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MCT: Tuesday, March 12, 2019

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A COLD FRONT will pass across the area this morning generating some light rain and mountain snow. Blustery northwesterly winds and some showers will develop behind the front later today and continue into early this evening. Dry weather is expected for the remainder of the week and over the weekend. (National Weather Service)

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Thank you for saluting Shorty Adams on his 90th birthday in bold capitals on the front page of the March 6 AVA. No other community hero deserves recognition more.

I first got to know Shorty at a Panthers basketball game where Tolman and Macmillan were matching up. "Who is that guy going crazy rooting for our team?" I asked my friend, a high school coach. "That's Shorty," he said. "You ought to see him when he gets really excited."

Shorty was a passionate and partisan fan of Anderson Valley athletics. No wonder, since he knew every player, many of them from when they were kindergartners, because of his long service as a school bus driver.

Most of us know (because it has been in the news many times) Shorty is a legendary school bus driver. So many years without a crash, around the winding and sometimes icy roads of our valley and hills, and down to the big city, where unfamiliar traffic flies by at lightning speed. Generations of parents have entrusted their children to Shorty's care, and he has never let them down.

One more thing: Because I was a teacher of at-risk kids, I consulted informally with the most effective school counselor and mentor I have ever met--Shorty Adams. I do not know how to begin to count the kids Shorty has listened to, counseled, rescued from trauma, and set on a path to having a good and productive life. Many times he was the one adult person a kid felt safe talking to, when they could not talk to anyone else. I learned a lot from his experience, and I am grateful that he was willing to share his wisdom.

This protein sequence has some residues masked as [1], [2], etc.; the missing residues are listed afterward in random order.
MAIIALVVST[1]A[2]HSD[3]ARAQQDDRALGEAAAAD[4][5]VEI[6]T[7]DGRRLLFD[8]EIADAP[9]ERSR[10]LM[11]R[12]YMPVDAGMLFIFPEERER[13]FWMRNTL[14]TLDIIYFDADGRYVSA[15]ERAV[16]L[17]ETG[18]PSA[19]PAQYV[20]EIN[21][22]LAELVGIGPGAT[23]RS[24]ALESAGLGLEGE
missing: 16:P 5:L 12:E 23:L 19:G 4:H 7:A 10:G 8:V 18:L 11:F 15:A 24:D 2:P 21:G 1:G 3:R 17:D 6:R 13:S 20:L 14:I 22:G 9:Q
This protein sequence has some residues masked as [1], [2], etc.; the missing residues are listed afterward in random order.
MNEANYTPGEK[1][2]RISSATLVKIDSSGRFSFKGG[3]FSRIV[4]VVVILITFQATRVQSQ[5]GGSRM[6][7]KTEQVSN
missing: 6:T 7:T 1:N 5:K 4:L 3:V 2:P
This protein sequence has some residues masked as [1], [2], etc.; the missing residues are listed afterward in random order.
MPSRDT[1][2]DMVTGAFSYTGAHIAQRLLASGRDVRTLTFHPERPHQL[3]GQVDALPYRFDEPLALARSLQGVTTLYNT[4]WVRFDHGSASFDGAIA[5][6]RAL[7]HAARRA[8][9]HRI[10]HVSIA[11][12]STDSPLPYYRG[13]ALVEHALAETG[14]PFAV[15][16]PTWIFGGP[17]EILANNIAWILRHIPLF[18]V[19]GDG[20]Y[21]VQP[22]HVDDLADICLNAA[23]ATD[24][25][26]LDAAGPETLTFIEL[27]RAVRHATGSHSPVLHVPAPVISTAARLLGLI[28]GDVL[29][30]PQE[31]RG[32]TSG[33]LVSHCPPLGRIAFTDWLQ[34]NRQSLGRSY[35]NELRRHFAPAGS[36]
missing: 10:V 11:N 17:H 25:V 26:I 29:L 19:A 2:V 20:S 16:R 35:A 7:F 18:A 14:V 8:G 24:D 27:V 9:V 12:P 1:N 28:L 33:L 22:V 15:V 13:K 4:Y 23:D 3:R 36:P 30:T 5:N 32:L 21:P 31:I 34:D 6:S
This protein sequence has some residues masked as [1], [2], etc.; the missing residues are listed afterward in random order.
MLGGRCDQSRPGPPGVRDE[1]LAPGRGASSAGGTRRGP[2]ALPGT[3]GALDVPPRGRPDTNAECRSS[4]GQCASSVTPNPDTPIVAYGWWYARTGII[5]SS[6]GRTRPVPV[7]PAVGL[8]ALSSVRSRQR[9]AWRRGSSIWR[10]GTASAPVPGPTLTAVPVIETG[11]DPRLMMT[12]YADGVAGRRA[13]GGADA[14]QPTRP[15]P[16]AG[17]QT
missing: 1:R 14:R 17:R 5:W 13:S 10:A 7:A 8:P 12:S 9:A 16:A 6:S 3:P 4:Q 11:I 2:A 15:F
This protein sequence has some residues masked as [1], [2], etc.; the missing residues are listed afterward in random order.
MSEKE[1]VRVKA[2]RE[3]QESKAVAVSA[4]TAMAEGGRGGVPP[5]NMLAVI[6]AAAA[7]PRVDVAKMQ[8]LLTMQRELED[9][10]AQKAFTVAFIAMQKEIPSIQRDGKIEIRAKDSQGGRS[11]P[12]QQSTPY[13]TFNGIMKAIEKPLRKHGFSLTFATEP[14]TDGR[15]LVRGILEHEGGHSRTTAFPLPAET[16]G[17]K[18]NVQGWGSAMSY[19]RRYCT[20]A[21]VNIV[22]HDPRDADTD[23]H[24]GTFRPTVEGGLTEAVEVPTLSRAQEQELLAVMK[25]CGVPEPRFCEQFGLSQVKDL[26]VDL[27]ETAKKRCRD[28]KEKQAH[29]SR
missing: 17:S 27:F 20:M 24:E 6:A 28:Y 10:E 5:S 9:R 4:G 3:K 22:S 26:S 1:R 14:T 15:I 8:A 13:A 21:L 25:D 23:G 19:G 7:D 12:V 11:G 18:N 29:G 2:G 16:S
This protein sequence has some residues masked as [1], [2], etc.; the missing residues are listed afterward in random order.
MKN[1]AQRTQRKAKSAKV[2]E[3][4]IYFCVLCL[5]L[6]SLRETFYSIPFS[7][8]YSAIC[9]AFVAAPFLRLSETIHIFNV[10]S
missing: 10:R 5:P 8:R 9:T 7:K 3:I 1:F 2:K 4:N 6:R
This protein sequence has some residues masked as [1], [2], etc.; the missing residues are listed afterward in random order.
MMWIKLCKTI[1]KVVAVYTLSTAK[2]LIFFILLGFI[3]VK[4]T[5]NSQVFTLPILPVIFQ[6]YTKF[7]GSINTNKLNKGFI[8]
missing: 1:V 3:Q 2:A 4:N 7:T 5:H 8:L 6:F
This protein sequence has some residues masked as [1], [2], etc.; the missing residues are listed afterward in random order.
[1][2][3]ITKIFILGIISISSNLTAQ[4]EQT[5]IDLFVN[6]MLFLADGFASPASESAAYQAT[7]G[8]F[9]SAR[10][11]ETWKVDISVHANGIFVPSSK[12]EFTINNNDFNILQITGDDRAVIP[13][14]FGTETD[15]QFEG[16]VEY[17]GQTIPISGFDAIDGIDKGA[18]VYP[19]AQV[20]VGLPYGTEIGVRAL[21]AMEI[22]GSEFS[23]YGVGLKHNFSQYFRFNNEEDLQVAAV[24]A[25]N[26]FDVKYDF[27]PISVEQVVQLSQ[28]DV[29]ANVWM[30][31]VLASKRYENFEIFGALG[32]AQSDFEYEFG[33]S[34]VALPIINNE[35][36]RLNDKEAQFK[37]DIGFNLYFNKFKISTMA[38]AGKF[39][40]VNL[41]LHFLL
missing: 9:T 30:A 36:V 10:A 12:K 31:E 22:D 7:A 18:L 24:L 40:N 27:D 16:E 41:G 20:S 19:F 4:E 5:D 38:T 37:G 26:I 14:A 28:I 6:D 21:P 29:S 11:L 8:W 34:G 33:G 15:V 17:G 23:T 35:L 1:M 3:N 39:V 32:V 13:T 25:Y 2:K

So Happy Birthday Shorty, and thank you for all you have done for the community and our children. When the time comes, I think there will be a special place for you. I wouldn't be surprised if you get to meet all the kids who have gone before. They might have a party waiting for you.

Best wishes,

Bill Baker


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The Mendocino County Sheriff's Office and the Mendocino County Search and Rescue Team will be working again in the Covelo area this week on the Khadijah Britton case.

(Click to enlarge)

We will be draining a pond on lands belonging to the Round Valley Indian Tribes. The pond is in close proximity to where Khadijah Britton was last seen and in recent searches, several search dogs showed interest in the pond.

To drain the pond will take several days so the community should expect to see us in the area for the next several days.

If you have any information that could help us in our investigation please call (707) 234-2100 or We Tip at 1-800 732-7463.

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WE WERE IMPRESSED by the writing, graphics and photographic skills of Debra Eloise who covered last weekend’s AV Variety Show for this week’s print edition. For more about her and her capabilities check out her website and blog: (official photographic services site) (blog site - where I get to write from my heart)

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by David Wilson

Far from the glare of city or town, out where starlight casts the only glow upon the landscape, the skies are filled with stars unimaginable to those too tightly held by the constraints of civilization. One may live long without taking the opportunity to escape the binding bustle to go sit silently beneath the night sky. In Humboldt County we are blessed with accessible dark skies, and I recommend these occasional forays into the night. But if you are unable to go then I will bring a little back for you. I’m going anyway.